The White House doesn’t use a secret Facebook portal to request the removal of alleged “misinformation,” press secretary Karine Jean-Pierre said Wednesday when asked about a bombshell report laying out how government officials get tech firms to manipulate online speech — after her predecessor Jen Psaki said last year the White House was “flagging” posts it didn’t like to social media companies.
When pressed by The Post, Jean-Pierre said firmly that “no,” the White House does not use the recently exposed portal to request the removal of Facebook or Instagram posts.
The Intercept on Monday revealed the existence of the apparently still-active portal through which users with a government or law enforcement email address can submit content for deletion.
The revelation prompted outrage from civil libertarians who said the mechanism violated the spirit — if not the letter — of the First Amendment.
“Jen Psaki said from that podium in the summer of 2021, ‘We are flagging problematic posts for Facebook that spread disinformation,’” RealClearPolitics reporter Philip Wegmann said to Jean-Pierre. “Can you tell us whether the White House is still flagging social media posts for disinformation and are you submitting those to Facebook through a special portal?”
Jean-Pierre initially replied by asking Wegmann to “say a little bit more” about his inquiry.
Wegmann proceeded to describe some of the major details from The Intercept’s expose.
“There was reporting in The Intercept about opportunities for the federal government to identify for social media companies different posts that contained what was perceived as misinformation about the origins of COVID, the vaccine, other things as well — such as Ukraine or the US withdrawal from Afghanistan,” Wegmann said.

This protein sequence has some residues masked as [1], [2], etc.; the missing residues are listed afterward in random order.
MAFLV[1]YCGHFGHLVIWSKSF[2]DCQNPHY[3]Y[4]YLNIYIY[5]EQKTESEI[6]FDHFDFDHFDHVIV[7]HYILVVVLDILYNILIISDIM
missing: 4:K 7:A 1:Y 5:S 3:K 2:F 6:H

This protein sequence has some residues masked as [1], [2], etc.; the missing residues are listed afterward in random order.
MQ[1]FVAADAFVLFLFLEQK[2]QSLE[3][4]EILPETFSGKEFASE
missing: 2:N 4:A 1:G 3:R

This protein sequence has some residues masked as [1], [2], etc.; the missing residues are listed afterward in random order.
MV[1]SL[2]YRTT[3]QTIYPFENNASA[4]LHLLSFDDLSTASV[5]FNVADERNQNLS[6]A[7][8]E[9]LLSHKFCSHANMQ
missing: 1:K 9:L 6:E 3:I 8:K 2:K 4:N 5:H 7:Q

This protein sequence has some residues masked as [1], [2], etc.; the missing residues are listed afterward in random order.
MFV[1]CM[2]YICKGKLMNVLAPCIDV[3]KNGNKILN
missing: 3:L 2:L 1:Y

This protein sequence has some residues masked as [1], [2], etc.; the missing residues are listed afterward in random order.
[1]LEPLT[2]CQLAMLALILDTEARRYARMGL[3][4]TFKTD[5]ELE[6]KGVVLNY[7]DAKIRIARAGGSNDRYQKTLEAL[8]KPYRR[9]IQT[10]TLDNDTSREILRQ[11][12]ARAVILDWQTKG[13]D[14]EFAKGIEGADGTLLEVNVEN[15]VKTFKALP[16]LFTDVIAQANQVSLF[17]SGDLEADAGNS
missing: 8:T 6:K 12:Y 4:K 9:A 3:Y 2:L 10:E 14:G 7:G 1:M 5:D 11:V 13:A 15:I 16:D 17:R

“I’ll say this,” Jean-Pierre replied, “The administration — the Biden administration remains fully committed to our mission to protect the security and resilience of our elections and safeguard election infrastructure. That includes combating disinformation.”
Jean-Pierre stressed that the Biden administration’s efforts to fight allegedly false information on the internet predated the disastrous April rollout of the Department of Homeland Security’s since-disbanded Disinformation Governance Board.
“We work to protect that — protect Americans from disinformation that threatens the homeland, including malicious efforts spread by foreign adversaries, [which] began before the Disinformation Governance Board was established,” Jean-Pierre continued. “In fact, some of that work began before this administration. So I want to be very clear that cross- agency work continues to this day. Don’t want to get ahead of anything else. This is a [matter for the] Department of Homeland Security — so I would refer you to them”
“So you are flagging misinformation?” Wegmann asked.
“I don’t have anything more to add. This is a Department of Homeland Security [matter] that I would refer you to,” she said without an explicit denial.
The Post then pressed Jean-Pierre for a firm answer.
“Does the White House participate in this secret government censorship portal, though? I think that was part of the question. Does the White House submit examples of alleged disinformation and misinformation for Facebook to censor through this portal?” The Post asked.
“No,” Jean-Pierre said.
The press secretary did not say, however, how precisely the White House was — at least of last year — flagging alleged misinformation to Facebook.